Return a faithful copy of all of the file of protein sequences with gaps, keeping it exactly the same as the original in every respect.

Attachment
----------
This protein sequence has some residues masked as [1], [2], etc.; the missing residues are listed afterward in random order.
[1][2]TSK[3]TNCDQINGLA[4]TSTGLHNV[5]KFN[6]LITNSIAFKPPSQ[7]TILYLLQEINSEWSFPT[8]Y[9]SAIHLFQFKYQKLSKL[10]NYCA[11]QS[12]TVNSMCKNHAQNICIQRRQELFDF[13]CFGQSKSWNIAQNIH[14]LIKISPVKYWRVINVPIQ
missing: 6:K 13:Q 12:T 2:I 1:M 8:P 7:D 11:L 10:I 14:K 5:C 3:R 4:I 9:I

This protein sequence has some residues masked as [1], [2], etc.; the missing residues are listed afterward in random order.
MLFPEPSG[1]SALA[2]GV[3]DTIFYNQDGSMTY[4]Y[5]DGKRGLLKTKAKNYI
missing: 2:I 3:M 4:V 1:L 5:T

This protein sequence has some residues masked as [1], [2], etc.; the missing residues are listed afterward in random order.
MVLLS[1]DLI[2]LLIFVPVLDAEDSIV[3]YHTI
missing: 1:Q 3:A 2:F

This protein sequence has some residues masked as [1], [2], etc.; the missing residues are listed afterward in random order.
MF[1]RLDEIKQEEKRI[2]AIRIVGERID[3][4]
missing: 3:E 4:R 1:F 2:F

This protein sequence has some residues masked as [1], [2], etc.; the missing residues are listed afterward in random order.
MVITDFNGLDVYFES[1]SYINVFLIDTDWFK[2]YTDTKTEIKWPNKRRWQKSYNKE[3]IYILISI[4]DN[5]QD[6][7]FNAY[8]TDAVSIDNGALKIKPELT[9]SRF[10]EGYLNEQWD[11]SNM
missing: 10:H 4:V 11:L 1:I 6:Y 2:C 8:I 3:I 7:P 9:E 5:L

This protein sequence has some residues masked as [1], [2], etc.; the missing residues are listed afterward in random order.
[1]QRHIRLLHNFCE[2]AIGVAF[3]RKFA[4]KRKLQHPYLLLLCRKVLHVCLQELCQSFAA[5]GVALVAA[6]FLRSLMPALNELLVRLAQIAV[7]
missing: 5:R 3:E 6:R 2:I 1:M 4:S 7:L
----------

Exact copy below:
This protein sequence has some residues masked as [1], [2], etc.; the missing residues are listed afterward in random order.
[1][2]TSK[3]TNCDQINGLA[4]TSTGLHNV[5]KFN[6]LITNSIAFKPPSQ[7]TILYLLQEINSEWSFPT[8]Y[9]SAIHLFQFKYQKLSKL[10]NYCA[11]QS[12]TVNSMCKNHAQNICIQRRQELFDF[13]CFGQSKSWNIAQNIH[14]LIKISPVKYWRVINVPIQ
missing: 6:K 13:Q 12:T 2:I 1:M 8:P 7:D 11:L 10:I 14:K 5:C 3:R 4:I 9:I

This protein sequence has some residues masked as [1], [2], etc.; the missing residues are listed afterward in random order.
MLFPEPSG[1]SALA[2]GV[3]DTIFYNQDGSMTY[4]Y[5]DGKRGLLKTKAKNYI
missing: 2:I 3:M 4:V 1:L 5:T

This protein sequence has some residues masked as [1], [2], etc.; the missing residues are listed afterward in random order.
MVLLS[1]DLI[2]LLIFVPVLDAEDSIV[3]YHTI
missing: 1:Q 3:A 2:F

This protein sequence has some residues masked as [1], [2], etc.; the missing residues are listed afterward in random order.
MF[1]RLDEIKQEEKRI[2]AIRIVGERID[3][4]
missing: 3:E 4:R 1:F 2:F

This protein sequence has some residues masked as [1], [2], etc.; the missing residues are listed afterward in random order.
MVITDFNGLDVYFES[1]SYINVFLIDTDWFK[2]YTDTKTEIKWPNKRRWQKSYNKE[3]IYILISI[4]DN[5]QD[6][7]FNAY[8]TDAVSIDNGALKIKPELT[9]SRF[10]EGYLNEQWD[11]SNM
missing: 10:H 4:V 11:L 1:I 6:Y 2:C 8:I 3:I 7:P 9:E 5:L

This protein sequence has some residues masked as [1], [2], etc.; the missing residues are listed afterward in random order.
[1]QRHIRLLHNFCE[2]AIGVAF[3]RKFA[4]KRKLQHPYLLLLCRKVLHVCLQELCQSFAA[5]GVALVAA[6]FLRSLMPALNELLVRLAQIAV[7]
missing: 5:R 3:E 6:R 2:I 1:M 4:S 7:L